God Is… (Part 1)
July 23, 2010 4 Comments
How do you think about God? If you had to describe God to someone, how would you go about it? What attributes would a divine being possess? Typically God’s being is communicated in relational terms but do we know what God is like? Rather than turn to the Bible, could you talk about God with someone who is pondering the existence or character of God?
Let’s define our terms carefully, which is always important when having a cogent and convincing discussion. An attribute is a property or feature that describes a quality or function of a thing that is either essential to its existence or nonessential to its existence. Sometimes philosophers think of this distinction as essential versus accidental properties. Essential properties make a thing what it is fundamentally. Accidental properties, on the other hand, are “optional.” A thing or being could still be what it is essentially without possessing certain accidental or nonessential properties. Take human beings, for example. We are both metaphysically complex (having many parts, material and immaterial, such as body + soul) and we are metaphysically rich beings having multiple immaterial properties (e.g., reason, emotions, volition). God, however, is not a metaphysically complex being (having many parts), but he is a metaphysically rich being (having many attributes). I suppose we could say God has many properties, but not many parts. Thus God, unlike humans, is no ordinary being. I said all this to illustrate that we must be careful not to confuse what we are as humans with what God is as divine. He is entirely unique on the metaphysical scale!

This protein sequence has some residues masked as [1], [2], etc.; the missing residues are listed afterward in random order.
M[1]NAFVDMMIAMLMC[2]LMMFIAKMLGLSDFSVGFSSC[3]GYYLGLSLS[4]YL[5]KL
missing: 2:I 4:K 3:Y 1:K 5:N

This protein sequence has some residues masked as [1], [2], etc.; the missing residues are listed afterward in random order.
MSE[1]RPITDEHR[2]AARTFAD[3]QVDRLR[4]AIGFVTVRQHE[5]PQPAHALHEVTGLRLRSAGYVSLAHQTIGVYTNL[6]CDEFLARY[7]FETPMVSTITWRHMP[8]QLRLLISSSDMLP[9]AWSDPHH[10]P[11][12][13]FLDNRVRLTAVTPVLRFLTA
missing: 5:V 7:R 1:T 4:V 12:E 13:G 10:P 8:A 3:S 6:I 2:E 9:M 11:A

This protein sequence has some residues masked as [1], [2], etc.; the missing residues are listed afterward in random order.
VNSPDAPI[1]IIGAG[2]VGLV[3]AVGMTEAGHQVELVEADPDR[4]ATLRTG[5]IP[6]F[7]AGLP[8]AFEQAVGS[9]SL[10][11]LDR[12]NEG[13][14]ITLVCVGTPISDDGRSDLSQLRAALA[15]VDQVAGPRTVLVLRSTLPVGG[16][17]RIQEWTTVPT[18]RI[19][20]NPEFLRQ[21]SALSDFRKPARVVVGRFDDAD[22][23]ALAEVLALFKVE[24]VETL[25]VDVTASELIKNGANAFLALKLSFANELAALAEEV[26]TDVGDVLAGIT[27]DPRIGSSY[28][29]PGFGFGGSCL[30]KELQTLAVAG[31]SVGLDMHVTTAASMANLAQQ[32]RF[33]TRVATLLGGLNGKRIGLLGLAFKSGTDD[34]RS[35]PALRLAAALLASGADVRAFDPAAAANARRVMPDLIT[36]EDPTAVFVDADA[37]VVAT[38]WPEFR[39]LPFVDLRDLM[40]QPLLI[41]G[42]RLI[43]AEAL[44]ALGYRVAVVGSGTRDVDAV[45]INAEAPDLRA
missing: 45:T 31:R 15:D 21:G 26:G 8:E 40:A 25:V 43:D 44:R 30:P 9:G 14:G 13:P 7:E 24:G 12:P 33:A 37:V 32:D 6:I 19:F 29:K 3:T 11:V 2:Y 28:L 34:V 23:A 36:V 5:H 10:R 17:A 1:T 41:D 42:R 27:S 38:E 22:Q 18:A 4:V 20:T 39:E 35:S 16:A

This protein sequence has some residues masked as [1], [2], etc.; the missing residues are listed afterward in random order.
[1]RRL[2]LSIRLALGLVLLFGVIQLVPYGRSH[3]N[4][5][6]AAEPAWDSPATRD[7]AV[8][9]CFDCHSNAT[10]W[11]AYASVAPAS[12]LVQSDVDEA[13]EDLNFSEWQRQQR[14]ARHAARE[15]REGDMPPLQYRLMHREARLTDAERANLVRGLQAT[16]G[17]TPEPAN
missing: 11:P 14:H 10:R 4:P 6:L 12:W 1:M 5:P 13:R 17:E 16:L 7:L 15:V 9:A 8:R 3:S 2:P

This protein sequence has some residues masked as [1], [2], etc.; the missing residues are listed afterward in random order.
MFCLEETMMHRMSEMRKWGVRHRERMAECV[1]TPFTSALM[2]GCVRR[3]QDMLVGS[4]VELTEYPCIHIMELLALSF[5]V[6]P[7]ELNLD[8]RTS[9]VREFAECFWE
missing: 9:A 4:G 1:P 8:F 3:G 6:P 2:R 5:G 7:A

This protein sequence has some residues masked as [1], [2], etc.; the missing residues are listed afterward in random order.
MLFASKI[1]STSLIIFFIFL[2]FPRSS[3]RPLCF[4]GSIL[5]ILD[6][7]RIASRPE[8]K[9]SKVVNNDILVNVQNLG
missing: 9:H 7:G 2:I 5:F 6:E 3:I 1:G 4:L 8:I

Now, in thinking about what God is we could say, along with many others, that God’s attributes can be grouped into categories. Consider the following taxonomy:
|Metaphysical||self-existent, eternal, unchanging, omnipresent|
|Intellectual||omniscient, faithful, wise|
|Volitional||free, authentic, omnipotent|
|Emotional||detests evil, patient, compassionate, jealous|
|Ethical||just, merciful, loving, morally perfect|
Exactly how is the being of God related to the attributes of God?
First, the via negativa (or what God is not)…
|God is not a being plus attributes as in…||God is not a being with attributes as in…|
Instead, God is a being in attributes and the attributes are in God’s being. In other words, God would not be what he is without possessing each and all of the properties listed. Each attribute of God, therefore, is an essential attribute.
Consequently, God exists as a simple, indivisible being. He cannot exemplify properties independent of himself, nor is he a composition of individual parts. All of God’s existence consists of one integrated, eternal being expressing himself in various “attributive” ways. He is completely loving, just, holy, merciful, jealous, wise, etc. All of God’s being exemplifies all of his attributes perfectly and completely all of the time. Moreover, every attribute is qualified by every other attribute. For instance, God is mercifully just and justly merciful. Not one of his attributes is laid aside in order to express any other. Every activity of God is conditioned by all of his attributes simultaneously. God’s entire being is in each attribute and each attribute is in God.
What could it mean to call God a simple, indivisible being? When we say “God is x” we are not talking about the parts of God.
“The reason why a nature is called simple is that it cannot lose any attribute it possesses, that there is no difference between what it is and what it has, as there is, for example, between a vessel and the liquid it contains, a body and its colour, the atmosphere and its light or heat, the soul and its wisdom. None of these is what it contains; the vessel is not the liquid, nor the body the colour, nor the atmosphere the light or heat; nor is the soul the same as its wisdom.”
— St. Augustine
God is “indivisible” because he has no attributes that can be distinguished from himself and because something divisible “is not absolutely one, but in a sense many and other than itself” (St. Anselm).
My next post in this series will unpack some of the attributes of God.